LG has gone with a rather typical design for this drive and our model came solely in black with no option to change the bezel. There's nothing much to mention about the bezel, besides having logos from both competing HD formats. At the back, the SATA interface is evident and again that's no surprise since we expect all new optical drives to be using SATA nowadays.
Unlike some drives which are quiet initially, until they are reading or writing at maximum speed, the LG is relatively silent throughout. Only the flashing blue indicator shows that the drive is active, even though there isn't any noise dampening material lining the edge of the drive tray.
Despite supporting both HD formats, the LG has differing speeds for the two formats. Blu-ray discs can be read at a maximum of 6x (for single layer BD-ROM) while dual layer and BD-RE takes a significant hit to 4.8x and 2x respectively. Meanwhile, the maximum read speed for HD DVD-ROM is 3x, regardless of its size. As for its writing capabilities, the LG GGC-H20L follows the standard speeds you would expect from a 16x writer. It's obviously not the fastest in these days of 20x burners but for most users, it's more than adequate.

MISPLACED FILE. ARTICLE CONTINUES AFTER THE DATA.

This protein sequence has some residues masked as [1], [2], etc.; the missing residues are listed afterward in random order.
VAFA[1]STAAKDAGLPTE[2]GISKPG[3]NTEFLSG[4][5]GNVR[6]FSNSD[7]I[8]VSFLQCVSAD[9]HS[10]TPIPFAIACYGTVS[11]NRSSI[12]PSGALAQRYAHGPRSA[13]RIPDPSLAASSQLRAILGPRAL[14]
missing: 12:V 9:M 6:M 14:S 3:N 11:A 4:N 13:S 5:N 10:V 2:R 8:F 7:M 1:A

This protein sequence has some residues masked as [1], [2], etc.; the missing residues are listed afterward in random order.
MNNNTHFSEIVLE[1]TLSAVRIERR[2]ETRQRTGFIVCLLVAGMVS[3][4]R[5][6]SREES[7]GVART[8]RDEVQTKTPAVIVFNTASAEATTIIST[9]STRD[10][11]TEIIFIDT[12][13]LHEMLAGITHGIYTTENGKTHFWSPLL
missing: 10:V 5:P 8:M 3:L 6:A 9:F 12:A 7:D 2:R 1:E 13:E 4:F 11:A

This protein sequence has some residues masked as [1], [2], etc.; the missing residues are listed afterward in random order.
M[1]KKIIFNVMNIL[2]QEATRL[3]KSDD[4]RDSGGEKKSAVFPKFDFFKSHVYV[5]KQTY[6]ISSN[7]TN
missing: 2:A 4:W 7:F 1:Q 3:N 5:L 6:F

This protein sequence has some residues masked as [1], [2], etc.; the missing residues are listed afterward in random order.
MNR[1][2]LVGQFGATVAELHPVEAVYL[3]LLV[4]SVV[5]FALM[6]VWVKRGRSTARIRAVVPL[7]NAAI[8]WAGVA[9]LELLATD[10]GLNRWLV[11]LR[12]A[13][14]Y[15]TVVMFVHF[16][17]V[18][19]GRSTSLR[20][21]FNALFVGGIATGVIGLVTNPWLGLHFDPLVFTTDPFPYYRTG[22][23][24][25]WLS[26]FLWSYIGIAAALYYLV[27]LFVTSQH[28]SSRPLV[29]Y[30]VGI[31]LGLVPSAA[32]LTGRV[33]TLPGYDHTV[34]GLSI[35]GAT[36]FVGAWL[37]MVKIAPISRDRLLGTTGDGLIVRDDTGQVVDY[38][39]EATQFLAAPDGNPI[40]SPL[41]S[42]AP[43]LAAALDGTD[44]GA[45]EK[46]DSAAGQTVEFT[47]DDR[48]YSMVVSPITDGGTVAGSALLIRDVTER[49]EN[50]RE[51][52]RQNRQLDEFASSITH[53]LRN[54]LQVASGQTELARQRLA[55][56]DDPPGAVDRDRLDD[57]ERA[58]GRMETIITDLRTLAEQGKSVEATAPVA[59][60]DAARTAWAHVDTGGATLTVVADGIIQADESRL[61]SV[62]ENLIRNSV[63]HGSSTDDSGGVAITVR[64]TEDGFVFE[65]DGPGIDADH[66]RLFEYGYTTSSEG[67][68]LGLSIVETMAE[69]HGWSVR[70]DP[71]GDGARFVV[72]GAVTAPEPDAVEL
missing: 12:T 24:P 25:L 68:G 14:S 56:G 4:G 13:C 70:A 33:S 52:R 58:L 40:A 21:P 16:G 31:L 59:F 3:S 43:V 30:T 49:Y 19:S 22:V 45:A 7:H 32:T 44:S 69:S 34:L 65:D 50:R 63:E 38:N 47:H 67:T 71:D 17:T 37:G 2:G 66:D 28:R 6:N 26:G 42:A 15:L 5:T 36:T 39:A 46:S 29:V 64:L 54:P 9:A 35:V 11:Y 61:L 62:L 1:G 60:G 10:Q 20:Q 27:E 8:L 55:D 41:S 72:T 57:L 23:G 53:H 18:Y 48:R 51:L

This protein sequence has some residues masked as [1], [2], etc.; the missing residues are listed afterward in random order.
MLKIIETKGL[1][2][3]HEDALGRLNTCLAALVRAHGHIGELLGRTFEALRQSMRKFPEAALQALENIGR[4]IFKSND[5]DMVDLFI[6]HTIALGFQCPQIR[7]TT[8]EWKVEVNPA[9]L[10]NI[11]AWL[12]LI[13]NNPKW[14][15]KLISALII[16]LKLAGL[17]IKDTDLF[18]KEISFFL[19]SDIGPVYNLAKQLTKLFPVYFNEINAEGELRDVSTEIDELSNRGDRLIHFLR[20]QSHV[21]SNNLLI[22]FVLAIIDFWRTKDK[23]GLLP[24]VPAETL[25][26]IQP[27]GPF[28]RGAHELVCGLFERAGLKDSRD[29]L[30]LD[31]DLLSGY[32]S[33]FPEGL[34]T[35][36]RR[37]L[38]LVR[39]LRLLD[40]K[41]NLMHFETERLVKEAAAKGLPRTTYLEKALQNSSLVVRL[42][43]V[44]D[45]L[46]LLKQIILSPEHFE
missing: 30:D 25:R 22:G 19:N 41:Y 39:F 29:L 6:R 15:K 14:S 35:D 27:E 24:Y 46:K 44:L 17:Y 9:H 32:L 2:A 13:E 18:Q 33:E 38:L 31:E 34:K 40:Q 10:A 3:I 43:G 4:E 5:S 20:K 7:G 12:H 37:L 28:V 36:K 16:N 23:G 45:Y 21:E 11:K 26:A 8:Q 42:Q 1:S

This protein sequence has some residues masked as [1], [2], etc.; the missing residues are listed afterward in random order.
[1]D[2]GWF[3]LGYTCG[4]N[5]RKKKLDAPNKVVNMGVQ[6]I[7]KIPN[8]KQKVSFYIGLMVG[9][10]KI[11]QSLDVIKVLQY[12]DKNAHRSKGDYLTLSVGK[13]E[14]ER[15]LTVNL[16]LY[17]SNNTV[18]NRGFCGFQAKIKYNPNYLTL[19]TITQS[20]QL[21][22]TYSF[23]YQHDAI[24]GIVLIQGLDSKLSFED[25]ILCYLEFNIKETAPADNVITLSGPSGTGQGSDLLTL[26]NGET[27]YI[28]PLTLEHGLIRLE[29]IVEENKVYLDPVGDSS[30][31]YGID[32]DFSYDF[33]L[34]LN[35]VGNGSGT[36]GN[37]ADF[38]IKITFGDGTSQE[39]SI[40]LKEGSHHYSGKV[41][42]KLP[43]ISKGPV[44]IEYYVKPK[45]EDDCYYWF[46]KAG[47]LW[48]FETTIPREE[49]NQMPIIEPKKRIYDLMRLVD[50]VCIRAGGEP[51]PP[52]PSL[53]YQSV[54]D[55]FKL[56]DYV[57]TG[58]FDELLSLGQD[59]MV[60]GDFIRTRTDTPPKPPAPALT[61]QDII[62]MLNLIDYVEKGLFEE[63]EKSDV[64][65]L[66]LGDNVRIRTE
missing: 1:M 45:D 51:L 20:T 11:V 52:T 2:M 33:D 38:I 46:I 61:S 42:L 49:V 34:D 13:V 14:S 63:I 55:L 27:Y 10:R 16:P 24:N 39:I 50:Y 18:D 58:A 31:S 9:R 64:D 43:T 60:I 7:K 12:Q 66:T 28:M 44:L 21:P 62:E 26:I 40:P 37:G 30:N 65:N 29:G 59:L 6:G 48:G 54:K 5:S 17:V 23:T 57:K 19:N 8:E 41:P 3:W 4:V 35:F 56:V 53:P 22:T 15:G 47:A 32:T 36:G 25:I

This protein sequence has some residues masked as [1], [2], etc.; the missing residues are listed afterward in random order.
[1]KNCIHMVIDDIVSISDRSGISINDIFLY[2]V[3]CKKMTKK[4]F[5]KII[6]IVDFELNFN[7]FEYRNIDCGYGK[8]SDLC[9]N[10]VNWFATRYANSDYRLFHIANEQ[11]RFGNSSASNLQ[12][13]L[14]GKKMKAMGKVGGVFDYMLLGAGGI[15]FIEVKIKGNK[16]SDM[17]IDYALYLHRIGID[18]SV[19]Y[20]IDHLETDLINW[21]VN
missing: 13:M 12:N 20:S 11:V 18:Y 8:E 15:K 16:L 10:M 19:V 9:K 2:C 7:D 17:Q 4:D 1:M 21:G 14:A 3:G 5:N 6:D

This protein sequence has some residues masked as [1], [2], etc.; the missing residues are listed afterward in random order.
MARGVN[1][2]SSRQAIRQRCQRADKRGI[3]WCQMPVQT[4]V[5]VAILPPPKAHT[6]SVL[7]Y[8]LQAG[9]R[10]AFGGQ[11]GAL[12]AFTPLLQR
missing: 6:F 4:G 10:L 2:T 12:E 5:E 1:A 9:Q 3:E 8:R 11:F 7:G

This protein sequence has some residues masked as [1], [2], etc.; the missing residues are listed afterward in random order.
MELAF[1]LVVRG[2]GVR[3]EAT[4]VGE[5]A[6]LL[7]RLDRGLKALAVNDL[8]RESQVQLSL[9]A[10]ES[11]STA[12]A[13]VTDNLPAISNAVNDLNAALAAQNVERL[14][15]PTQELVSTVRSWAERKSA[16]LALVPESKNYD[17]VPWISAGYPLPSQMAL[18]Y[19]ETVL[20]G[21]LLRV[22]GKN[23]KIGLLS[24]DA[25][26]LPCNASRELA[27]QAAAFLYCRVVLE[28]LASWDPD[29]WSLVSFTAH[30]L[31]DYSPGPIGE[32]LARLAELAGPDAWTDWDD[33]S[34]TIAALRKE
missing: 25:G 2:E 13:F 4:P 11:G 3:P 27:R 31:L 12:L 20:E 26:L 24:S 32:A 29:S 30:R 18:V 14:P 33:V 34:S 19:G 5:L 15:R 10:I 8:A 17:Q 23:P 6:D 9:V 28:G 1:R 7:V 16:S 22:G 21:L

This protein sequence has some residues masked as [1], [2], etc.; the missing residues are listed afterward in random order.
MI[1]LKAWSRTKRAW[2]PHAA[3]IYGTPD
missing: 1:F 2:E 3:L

Finally, to support its HD capabilities, LG has included a CyberLink BD & HD DVD Solution, which consists of a number of familiar CyberLink applications like PowerDVD, PowerProducer, etc, of which the PowerDVD application is likely to be the most commonly used. LG was at pains to explain the confusion surrounding HDCP when it came to HD video playback and summarized that neatly in a table on the package under System Requirements. Basically, if you're going purely digital in terms of output, you'll need HDCP compliant graphics card and monitor to watch a copy protected HD movie. If you're only using the analog, e.g D-SUB, that is unnecessary.